(KCPW News) A proposed constitutional amendment to cap state spending narrowly cleared a House Committee yesterday. The measure, sponsored by Republican Representative Carl Wimmer, would limit what the state can spend each year to the amount the state spent the previous year, but allow adjustments for inflation, deflation and population growth. It also requires surplus money to go into a rainy day fund and a modest refund to taxpayers. Wimmer says if a spending cap were implemented years ago, the state wouldn’t have to slash the budget today.
“We would have the rainy-day fund set aside, and we would have not grown the government and grown the state budget so large and out of control that we’re now having to cut so deep,” says Wimmer.
Wimmer argues political pressure in boom years causes overspending, although Utah is consistently labeled the best-managed state in the country.
But some lawmakers believe essential programs are currently underfunded, and capping spending now would mean shorting them for years to come. Republican Representative Kraig Powell says Wimmer’s plan only assumes that Utah is spending too much money on government services, and that may not be the case.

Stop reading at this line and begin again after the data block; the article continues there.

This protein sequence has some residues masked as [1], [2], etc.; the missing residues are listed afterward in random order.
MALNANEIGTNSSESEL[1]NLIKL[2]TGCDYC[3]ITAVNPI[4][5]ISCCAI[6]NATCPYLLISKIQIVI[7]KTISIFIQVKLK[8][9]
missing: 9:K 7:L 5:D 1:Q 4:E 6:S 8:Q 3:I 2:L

“I think there are some people who believe that and some people that don’t and therefore I don’t think it’s appropriate for us to write into the constitution that we cannot spend any more next year than we spent this year,” said Powell. “I think that should be left to the democratic process.”
Wimmer acknowledged a spending cap could mean cutting social service programs he believes are not essential. The committee passed his resolution on a 6-to-4 vote. If passed by a two-thirds supermajority in both the House and Senate, it would have to be approved by voters as well.